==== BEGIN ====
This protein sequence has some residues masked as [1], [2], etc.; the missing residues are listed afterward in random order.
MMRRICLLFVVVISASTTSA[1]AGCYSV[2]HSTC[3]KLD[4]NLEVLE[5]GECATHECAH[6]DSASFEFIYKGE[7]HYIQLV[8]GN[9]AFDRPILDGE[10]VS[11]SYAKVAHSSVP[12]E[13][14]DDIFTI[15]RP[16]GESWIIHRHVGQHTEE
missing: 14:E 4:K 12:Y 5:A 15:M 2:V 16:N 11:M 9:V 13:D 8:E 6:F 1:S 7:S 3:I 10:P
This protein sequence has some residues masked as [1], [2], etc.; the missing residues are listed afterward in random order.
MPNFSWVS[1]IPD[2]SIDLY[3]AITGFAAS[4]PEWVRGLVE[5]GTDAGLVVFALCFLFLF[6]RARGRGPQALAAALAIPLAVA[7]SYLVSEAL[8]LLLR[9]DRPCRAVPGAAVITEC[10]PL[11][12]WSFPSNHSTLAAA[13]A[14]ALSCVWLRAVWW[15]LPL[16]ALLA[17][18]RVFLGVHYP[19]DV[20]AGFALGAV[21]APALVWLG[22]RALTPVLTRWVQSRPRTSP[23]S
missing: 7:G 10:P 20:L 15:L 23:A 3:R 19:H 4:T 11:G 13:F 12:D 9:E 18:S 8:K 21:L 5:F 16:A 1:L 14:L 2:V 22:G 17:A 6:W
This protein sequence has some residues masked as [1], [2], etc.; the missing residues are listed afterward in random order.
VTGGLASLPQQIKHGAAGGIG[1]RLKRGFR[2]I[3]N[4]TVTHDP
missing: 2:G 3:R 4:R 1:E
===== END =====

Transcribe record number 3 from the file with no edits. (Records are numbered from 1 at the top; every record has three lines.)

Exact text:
This protein sequence has some residues masked as [1], [2], etc.; the missing residues are listed afterward in random order.
VTGGLASLPQQIKHGAAGGIG[1]RLKRGFR[2]I[3]N[4]TVTHDP
missing: 2:G 3:R 4:R 1:E